The new year is a great time for association leadership to take stock of their current strategic plan. If you are in the process of this already you are likely considering if your organization’s Vision Statement matches what you are actually doing.
A strong Practical Vision Statement puts a stake in the ground that managers and employees feel compelled to reach, and guides the rest of the non-profit business plan.
Part of the problem with Vision Statements is that many organizations articulate them for the wrong reason: because everyone else has one. Then, unfortunately, they put them on their website and other prominent places where their employees, donors, members and competitors can see them.
If your management or board wants to create a vision statement merely as a show piece, stay away. Help them with their vision only if they see it as an important first step to a really great business plan.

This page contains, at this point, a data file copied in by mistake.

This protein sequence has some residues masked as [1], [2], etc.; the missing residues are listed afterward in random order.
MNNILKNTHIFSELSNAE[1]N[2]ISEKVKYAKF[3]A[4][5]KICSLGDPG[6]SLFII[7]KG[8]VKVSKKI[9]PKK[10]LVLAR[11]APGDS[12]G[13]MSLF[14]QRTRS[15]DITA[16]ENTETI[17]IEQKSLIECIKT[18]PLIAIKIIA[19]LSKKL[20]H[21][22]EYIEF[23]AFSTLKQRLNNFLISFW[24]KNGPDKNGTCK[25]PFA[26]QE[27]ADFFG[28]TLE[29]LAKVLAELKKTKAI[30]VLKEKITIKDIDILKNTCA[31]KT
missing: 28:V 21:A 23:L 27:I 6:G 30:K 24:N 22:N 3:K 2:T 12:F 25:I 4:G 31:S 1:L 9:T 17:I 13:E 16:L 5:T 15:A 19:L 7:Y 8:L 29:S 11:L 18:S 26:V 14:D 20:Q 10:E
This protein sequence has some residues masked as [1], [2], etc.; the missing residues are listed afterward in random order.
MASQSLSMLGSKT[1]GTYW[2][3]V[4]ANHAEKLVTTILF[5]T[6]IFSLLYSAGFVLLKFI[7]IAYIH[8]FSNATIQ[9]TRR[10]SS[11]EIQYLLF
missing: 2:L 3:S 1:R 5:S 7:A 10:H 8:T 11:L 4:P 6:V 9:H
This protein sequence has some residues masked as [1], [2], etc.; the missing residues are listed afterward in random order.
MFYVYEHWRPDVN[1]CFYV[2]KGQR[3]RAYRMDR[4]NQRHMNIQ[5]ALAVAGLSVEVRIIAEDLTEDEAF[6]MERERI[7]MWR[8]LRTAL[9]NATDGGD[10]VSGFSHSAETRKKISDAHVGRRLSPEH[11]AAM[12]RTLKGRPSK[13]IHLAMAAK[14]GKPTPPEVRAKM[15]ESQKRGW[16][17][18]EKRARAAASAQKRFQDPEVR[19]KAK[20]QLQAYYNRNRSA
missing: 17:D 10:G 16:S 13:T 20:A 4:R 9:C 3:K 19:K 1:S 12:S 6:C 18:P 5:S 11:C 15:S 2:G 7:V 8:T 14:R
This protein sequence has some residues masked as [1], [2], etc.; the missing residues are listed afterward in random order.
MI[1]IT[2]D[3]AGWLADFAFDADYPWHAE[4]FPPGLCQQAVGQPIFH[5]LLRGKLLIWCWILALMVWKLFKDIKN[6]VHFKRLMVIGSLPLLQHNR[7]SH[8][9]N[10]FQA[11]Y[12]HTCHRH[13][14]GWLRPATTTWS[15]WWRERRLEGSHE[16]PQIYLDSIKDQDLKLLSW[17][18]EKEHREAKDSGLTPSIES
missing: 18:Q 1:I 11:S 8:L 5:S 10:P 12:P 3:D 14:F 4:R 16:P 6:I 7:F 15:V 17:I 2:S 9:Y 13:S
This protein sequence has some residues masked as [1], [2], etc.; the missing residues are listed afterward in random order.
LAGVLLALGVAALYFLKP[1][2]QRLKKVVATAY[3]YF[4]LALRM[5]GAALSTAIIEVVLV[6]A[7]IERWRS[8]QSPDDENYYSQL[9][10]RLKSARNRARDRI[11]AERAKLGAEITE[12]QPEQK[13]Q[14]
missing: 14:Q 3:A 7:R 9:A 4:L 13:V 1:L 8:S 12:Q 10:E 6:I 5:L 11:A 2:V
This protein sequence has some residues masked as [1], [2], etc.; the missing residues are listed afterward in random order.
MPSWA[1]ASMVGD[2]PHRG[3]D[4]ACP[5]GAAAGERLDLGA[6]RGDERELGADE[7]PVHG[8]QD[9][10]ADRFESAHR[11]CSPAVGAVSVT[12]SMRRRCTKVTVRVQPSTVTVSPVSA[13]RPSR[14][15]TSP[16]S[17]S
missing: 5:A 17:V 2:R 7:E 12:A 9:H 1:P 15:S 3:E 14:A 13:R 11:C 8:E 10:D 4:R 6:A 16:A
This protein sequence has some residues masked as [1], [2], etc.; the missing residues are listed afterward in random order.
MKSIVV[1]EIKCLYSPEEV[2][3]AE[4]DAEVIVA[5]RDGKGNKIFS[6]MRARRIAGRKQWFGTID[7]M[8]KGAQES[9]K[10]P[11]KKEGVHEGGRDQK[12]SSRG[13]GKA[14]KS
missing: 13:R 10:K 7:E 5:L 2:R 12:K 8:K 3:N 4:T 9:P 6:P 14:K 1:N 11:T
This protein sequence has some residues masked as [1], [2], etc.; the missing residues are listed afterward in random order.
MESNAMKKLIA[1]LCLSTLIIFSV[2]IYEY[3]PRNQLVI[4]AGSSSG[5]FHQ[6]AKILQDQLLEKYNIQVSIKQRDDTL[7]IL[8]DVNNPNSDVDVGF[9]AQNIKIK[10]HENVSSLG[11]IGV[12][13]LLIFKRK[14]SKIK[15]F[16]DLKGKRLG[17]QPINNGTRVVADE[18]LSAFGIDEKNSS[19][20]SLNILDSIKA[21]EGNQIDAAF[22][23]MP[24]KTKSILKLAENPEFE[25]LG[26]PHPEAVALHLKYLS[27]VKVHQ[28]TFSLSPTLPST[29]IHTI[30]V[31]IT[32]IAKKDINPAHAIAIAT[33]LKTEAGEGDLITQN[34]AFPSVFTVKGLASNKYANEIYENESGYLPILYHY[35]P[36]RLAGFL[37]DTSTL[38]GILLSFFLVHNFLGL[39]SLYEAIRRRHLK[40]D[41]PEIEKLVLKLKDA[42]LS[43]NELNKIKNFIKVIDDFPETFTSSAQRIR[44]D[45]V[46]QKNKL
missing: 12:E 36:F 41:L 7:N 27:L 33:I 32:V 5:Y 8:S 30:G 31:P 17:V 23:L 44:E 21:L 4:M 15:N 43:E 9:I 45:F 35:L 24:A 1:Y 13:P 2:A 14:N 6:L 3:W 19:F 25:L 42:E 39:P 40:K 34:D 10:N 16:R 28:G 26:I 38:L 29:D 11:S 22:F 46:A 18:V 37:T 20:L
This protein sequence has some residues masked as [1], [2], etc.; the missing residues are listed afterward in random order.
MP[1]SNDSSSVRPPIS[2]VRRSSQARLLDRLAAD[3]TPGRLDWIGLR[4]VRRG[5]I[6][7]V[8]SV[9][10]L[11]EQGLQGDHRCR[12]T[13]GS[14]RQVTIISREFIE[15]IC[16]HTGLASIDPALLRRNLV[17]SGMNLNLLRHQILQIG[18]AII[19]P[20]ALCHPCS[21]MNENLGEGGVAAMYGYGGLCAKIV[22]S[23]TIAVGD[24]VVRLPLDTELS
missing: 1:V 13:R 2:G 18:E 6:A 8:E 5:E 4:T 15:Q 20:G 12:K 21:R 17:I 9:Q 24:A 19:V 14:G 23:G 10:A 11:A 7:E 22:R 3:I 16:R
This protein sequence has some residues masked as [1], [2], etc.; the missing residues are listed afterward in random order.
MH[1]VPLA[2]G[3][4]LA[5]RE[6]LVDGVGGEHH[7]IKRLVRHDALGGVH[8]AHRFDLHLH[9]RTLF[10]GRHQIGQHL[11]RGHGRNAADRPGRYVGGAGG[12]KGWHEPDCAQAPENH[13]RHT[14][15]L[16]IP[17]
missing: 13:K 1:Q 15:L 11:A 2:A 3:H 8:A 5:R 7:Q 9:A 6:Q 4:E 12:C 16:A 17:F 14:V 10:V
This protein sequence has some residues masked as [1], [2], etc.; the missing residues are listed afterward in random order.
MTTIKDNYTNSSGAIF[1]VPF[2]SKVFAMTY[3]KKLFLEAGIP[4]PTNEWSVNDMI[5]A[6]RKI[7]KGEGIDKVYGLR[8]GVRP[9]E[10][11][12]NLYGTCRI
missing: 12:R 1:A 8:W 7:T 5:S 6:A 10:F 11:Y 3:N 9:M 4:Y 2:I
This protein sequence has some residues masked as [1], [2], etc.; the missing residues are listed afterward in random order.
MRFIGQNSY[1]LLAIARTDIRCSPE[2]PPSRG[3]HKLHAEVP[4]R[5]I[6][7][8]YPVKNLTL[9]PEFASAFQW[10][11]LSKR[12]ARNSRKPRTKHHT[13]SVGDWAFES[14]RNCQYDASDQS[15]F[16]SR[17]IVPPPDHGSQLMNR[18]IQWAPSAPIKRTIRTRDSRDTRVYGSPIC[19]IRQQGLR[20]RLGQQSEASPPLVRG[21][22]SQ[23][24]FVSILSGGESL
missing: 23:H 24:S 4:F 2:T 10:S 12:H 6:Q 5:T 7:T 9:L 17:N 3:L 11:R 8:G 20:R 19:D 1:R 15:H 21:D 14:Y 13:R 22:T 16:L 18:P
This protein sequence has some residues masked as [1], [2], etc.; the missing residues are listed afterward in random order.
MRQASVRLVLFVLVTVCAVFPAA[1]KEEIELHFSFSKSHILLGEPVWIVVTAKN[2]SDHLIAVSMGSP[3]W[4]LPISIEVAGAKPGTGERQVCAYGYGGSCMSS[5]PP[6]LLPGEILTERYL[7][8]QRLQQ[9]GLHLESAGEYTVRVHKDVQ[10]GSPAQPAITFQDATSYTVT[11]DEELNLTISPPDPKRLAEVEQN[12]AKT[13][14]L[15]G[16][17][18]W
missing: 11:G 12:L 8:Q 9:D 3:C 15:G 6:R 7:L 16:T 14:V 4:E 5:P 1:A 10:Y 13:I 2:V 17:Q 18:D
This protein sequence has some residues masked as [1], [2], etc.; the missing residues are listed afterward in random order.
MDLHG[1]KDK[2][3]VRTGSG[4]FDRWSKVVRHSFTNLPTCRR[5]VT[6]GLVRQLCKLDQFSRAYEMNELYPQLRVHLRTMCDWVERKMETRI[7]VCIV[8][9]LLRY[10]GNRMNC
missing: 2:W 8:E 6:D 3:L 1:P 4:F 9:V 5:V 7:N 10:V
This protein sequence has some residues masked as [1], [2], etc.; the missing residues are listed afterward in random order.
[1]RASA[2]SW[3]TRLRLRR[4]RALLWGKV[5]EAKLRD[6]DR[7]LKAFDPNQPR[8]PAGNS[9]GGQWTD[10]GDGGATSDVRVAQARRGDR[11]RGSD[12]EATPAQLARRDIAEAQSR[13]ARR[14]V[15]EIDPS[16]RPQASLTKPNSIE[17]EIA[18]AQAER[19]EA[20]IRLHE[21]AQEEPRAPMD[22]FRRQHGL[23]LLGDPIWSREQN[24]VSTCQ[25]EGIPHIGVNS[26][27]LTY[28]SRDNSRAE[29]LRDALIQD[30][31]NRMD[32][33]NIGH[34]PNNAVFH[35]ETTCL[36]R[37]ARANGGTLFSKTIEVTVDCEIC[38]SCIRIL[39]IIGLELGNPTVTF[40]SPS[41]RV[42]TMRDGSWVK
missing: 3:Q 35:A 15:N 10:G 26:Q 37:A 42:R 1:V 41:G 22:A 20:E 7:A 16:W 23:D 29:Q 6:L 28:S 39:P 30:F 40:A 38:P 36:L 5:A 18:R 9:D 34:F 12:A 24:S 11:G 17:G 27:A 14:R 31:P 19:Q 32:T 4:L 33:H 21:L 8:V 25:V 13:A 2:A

Don’t Flaunt it Unless You’ve Really Got It
Don’t get us wrong, if you have a great Practical Vision Statement, flaunt it. After creating the Practical Vision Statement, you can carefully craft a version that can be communicated to various stakeholders.
If you set out to create a vision statement that sounds nice…that is what you’ll get. It probably won’t be that useful. Our advice is that you set out to create a great Vision Statement to help guide the plan and run the business. You can worry communicating it later.
Start from Scratch
We have all seen terrible vision statements. Occasionally you even see one that you think is really good. When you do, print it or copy it down and file it away so you can show it to your participants when you are helping them articulate their own Vision Statement. Maybe your organization’s Vision Statement is already in your “ugly file”.
A word of caution: don’t try to sit down and rewrite a really bad vision statement. If the Vision Statement is that bad, likely so is the underlying vision. Convince your participants to throw it out and start from scratch using the principles and methodology outlined in our Strategy and Business Planning Toolkit.
Next week we’ll analyze an example of a good Practical Vision Statement so you can understand everything that goes into it.